Then there are vehicles. In 1960, the typical household had a single car. By 2017, most had two or more. (https://transportgeography.org/contents/chapter8/urban-transport-challenges/household-vehicles-united-states/ ) In addition, many households will have various sorts of recreational vehicles: RVs or camping trailers, ORVs, dirt bikes, jet skis, snowmobiles... Again, most of these didn't exist in say the 1960s.

PS: I would also guess that the expansion of credit is also a factor. The average auto loan costs $769-895 per year, while the 43% of credit card holders who carry a balance (rather than paying in full every month) pays about $855 per year. (https://www.thesimpledollar.com/loans/personal/heres-how-much-the-average-american-pays-in-interest-each-year/ )

Bottom line: the definition of support has changed. The double incomes are needed because the family buys a lot more stuff.

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In a word, globalization.

Since the colonization of North America, and even before the inception of the "United States," labor has been the scarce factor of production, compared to land, or even "capital." So labor has always been highly compensated in the United States, compared to foreign countries. That's why the United States has had periodic "immigrant" scares, the fear that a flood of incoming foreign labor, particularly from low wage countries, would depress the wages of American workers.

Beginning the middle 20th century, transport (e.g. airline) and other costs (e.g. TV, internet, etc.) took a steep nosedive. The resulting "globalization" brought about stiff competition for American labor. Some of it came in the form of actual immigration. But most of it resulted from the fact that goods produced cheaply abroad at below-U.S. wage rates, could also be shipped cheaply to our shores. U.S. wage rates wouldn't fall to "foreign" levels, but they could approach the sum of these foreign levels plus newly-lowered shipping costs.

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Wage decrease and expectations

There are two sides to this problem: income and outcome (i.e. spending) . Let's examine both of them:

  • Wages of US workers have actually being in decline due to inflation (also known as stealthy tax on poor) . Now, most mainstream researchers deny this, i.e. they claim that wages remained stagnant, citing inflation of about 800% in last 50 or so years. But if you compare food prices, adjusted for inflation, let's say price of eggs, you would see that such price, even adjusted for inflation, actually rose almost 3 times ! Politically and economically speaking, lower wages mostly benefit large corporations. Therefore, they mostly used two mechanism to achieve this : single mothers and immigration(often illegal) . By pushing for so called "women empowerment" they were actually breaking up traditional family (husband income earner, wife housekeeper) and increasing number of women in workforce therefore lowering wages due to increased supply of workers. Other mechanism is too import cheap workforce from abroad, even illegally, and then lobby to make them legal. This is the reason why large corporations in US often contribute much more to "leftist" candidates (even if supposedly socialist) than to conservative candidates supporting capitalism but opposing immigration.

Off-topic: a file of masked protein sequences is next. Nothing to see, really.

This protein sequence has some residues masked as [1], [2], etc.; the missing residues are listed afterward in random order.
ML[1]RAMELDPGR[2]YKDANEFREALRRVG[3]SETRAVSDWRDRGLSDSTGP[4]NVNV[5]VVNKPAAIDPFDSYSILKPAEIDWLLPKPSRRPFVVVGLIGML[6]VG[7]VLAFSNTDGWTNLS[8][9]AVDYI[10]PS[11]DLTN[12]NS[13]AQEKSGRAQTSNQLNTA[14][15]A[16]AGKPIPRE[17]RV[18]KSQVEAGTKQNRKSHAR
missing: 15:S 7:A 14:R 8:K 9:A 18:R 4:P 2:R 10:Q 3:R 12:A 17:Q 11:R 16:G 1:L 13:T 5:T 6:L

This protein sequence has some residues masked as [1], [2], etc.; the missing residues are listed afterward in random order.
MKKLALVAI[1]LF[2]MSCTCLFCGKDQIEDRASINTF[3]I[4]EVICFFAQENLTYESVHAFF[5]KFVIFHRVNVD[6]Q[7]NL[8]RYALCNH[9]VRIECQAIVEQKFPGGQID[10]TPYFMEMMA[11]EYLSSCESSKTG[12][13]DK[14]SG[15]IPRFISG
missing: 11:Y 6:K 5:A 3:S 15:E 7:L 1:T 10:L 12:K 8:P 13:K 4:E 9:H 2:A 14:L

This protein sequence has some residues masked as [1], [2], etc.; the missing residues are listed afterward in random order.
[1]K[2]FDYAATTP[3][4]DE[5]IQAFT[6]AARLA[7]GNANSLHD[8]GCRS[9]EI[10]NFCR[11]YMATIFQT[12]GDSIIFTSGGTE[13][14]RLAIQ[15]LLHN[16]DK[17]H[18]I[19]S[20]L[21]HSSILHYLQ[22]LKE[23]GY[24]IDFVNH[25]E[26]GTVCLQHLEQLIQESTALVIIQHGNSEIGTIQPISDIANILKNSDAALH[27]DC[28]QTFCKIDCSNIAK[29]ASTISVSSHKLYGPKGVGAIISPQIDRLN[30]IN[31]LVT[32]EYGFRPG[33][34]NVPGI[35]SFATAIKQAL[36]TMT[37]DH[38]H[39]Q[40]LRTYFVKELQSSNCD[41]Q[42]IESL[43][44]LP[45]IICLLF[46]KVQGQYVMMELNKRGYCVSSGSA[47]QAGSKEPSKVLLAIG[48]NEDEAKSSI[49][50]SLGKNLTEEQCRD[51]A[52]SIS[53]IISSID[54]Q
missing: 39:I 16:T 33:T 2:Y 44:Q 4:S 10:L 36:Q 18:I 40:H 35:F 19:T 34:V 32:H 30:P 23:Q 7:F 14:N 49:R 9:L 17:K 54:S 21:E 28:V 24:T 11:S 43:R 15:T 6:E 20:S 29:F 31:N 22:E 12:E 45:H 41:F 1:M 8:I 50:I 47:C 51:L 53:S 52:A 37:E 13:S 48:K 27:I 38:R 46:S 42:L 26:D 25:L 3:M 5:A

• Other side of the problem is rise in expectations, fueled by consumerism. Starting from the food, we have increase in food consumption, but actually decrease in consumption of quality and nutrient food (eggs, milk, beef) and increase in junk food consumption (corn, oils, rice etc ...). Coupled with aforementioned rise in food prices, people are now actually spending more money on food. Another factor is rise of vehicle per capita. In US this was increased by aforementioned pressure to include women in workforce, as they now had to go to work, plus did not have enough time for daily buying of groceries, reducing that to weekly trips to food stores. Housing is another item in the list. As we could see from the link, prices have almost doubled even if we adjust for inflation. Coupled with higher living space per capita (also almost doubled) it put extreme pressure on perspective buyers. It is now common to get into life-lasting debt to get a house, which practically reduces mobility in search for work elsewhere unless you want to sell a house with mortgage with a loss. Finally, there is now practically demand for everyone to have cell phone, internet, cable TV and home computer. Monthly cost for service, as well as cost of devices themselves is not insignificant.

Overall, as US gradually declined from democratic republic into corporate oligarchy, average worker saw his wage stagnating and even declining, while social pressure put on him demanded that he spends more and more. In such circumstances, average wage in major cities barely covers the cost of individual, and raising a family is impossible without both spouses working .

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It has already been mentioned that more people have double income today, and therefore what they consider necessary has changed.

But there is also a reciprocal effect: Society requires you to spend more money. As an example, one significant part of living expenses is always housing. It would be very hard if not illegal today to live like many normal people in my country used to live 70 years ago. Warm water and one bathroom per flat aside: Most landlords will not rent you a flat if you are more than one person per 18 sq.m. And at some point (less than 10 sq.m. per person?) you will even run into trouble with the authorities. I think in the US this may play out somewhat differently, e.g. with people now living in suburbs and needing cars when in the past they would have been able to get to work without a car.